From Our 2013 Archives
Large Majority of Adults Have Smoke-Free Rules in Homes, Vehicles
Four out of five U.S. adults report having voluntary smoke-free rules in their homes and three out of four report having voluntary smoke-free rules in their vehicles, according to a study published in the journal Preventing Chronic Disease, a publication of the Centers for Disease Control and Prevention.
The National Adult Tobacco Survey respondents were classified as having smoke-free rules if they never allow smoking inside their homes or vehicles. The study is the first to present estimates of smoke-free rules and secondhand smoke exposure in vehicles among U.S. adults.
Despite the high prevalence of voluntary smoke-free rules in homes and vehicles, the study found that almost 11 million non-smoking adults continue to be exposed to secondhand smoke in their home, and almost 17 million non-smoking adults continue to be exposed to secondhand smoke in a vehicle. The study also contains state-by-state data showing that the highest prevalence of smoke-free rules in homes and vehicles occurred in many states with comprehensive smoke-free laws and longstanding tobacco control programs.
“We have made tremendous progress in the last 15 years protecting people in public spaces from secondhand smoke,” said Tim McAfee, M.D., M.P.H., director of the Office on Smoking and Health at CDC. “The good news is that people are applying the same protection in their homes and vehicles. However, millions of non-smokers, many of whom are children, remain exposed to secondhand smoke in these environments.”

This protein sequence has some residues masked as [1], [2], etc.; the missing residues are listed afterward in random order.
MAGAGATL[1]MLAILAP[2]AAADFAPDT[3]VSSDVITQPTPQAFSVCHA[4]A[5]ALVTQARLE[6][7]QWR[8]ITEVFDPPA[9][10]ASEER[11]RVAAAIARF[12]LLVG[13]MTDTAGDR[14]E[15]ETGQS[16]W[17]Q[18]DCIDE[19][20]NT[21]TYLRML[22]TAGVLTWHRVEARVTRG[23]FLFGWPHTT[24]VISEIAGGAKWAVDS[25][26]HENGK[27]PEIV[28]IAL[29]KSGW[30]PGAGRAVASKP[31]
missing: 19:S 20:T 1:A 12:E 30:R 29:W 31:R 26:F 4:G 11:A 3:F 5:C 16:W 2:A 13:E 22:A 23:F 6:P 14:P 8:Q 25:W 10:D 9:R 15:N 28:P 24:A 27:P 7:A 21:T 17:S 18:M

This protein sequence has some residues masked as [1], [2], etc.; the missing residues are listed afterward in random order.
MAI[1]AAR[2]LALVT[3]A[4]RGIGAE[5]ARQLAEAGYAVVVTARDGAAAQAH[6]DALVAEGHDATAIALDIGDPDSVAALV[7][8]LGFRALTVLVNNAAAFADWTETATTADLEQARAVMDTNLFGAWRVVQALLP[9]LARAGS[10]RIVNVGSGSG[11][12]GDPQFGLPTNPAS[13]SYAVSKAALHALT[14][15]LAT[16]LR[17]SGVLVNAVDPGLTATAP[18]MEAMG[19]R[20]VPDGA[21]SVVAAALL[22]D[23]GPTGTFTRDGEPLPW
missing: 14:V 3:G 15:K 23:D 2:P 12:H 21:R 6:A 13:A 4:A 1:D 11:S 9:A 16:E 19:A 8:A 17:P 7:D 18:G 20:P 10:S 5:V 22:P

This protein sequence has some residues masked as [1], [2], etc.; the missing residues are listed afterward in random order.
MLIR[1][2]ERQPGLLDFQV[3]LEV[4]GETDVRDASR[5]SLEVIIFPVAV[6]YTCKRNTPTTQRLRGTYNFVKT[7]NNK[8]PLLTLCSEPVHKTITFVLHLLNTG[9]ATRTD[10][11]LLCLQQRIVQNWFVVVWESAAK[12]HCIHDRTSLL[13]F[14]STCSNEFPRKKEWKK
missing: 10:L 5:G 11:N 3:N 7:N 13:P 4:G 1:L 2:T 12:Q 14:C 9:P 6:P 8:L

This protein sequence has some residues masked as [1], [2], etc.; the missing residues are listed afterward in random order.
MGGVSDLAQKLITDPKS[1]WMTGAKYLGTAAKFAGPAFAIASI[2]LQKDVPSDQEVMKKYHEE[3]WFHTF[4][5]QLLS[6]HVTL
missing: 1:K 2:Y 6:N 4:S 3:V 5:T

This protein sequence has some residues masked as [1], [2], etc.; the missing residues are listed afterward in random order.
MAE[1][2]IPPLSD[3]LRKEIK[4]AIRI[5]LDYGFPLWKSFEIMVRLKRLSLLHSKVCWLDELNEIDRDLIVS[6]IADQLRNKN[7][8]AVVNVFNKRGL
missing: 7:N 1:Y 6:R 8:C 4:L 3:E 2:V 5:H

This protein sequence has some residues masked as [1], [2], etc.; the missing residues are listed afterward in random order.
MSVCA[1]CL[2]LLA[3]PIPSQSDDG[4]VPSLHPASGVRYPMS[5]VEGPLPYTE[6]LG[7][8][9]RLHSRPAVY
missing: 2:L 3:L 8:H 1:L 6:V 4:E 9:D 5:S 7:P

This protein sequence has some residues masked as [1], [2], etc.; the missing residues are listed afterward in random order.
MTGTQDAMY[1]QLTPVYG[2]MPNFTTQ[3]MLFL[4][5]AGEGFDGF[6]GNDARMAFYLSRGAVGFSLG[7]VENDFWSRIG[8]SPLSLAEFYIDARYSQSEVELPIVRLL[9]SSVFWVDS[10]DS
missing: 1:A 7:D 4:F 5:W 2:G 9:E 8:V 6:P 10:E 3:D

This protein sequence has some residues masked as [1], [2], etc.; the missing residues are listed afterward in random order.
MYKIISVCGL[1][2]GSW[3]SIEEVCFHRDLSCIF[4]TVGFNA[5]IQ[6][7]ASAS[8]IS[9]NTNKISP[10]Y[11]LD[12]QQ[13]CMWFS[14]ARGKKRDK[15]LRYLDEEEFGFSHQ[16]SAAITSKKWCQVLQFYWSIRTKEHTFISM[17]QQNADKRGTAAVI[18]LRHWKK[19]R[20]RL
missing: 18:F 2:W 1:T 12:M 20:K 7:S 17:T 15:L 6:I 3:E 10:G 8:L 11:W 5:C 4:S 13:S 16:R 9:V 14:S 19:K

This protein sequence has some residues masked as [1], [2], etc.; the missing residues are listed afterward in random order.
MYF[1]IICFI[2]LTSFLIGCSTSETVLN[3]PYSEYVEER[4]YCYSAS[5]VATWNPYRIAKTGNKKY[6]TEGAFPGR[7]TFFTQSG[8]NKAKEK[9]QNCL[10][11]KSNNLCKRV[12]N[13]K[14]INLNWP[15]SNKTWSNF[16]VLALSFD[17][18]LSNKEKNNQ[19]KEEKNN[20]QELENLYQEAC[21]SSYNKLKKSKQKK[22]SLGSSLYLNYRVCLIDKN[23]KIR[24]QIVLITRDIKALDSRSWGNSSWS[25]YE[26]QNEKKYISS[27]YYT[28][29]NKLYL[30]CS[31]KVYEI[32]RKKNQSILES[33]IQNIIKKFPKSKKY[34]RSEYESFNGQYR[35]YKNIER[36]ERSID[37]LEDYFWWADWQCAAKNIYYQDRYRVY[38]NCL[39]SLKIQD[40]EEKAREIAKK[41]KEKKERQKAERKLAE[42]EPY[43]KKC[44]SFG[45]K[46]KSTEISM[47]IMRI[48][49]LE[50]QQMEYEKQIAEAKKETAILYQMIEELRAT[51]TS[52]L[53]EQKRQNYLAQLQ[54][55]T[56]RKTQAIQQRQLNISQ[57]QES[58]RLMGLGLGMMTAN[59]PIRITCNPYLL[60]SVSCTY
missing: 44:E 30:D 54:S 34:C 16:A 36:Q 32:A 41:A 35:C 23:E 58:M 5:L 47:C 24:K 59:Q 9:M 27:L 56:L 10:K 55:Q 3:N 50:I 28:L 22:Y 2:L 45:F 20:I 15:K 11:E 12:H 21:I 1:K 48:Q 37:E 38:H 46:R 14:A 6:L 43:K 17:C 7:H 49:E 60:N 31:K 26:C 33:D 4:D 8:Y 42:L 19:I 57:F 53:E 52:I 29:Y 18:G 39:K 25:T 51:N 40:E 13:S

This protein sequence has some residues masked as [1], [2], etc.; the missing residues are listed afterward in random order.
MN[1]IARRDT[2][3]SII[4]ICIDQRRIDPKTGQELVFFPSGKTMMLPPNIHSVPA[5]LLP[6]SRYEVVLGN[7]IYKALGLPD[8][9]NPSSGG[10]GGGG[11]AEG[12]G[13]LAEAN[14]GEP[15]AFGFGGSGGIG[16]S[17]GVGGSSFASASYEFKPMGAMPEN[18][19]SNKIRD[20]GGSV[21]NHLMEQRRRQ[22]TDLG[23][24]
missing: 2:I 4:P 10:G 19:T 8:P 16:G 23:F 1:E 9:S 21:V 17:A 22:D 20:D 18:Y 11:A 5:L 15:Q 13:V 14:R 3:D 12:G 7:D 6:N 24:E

Additional study findings include:
“While almost half of all U.S. residents are protected by 100 percent smoke-free policies in worksites, restaurants and bars, overall there are still an estimated 88 million non-smoking Americans over the age of three who are exposed to secondhand smoke,” said Brian King, Ph.D., an epidemiologist in the CDC's Office on Smoking and Health and lead author of this study. “It's important to educate people on the dangers of secondhand smoke exposure and how smoke-free homes and vehicles can reduce that exposure.”
Exposure to secondhand smoke causes heart disease and lung cancer in adult non-smokers. In children, secondhand smoke exposure causes more severe and frequent asthma attacks, acute respiratory infections, ear infections and sudden infant death syndrome (SIDS). Secondhand smoke exposure is responsible for an estimated 50,000 deaths each year in the United States. The Surgeon General has concluded there is no safe level of exposure to secondhand smoke, and that only 100 percent smoke-free policies can protect non-smokers from the dangers of secondhand smoke. Opening a window does not work, nor does any other ventilation system.
SOURCE: CDC, May 16, 2013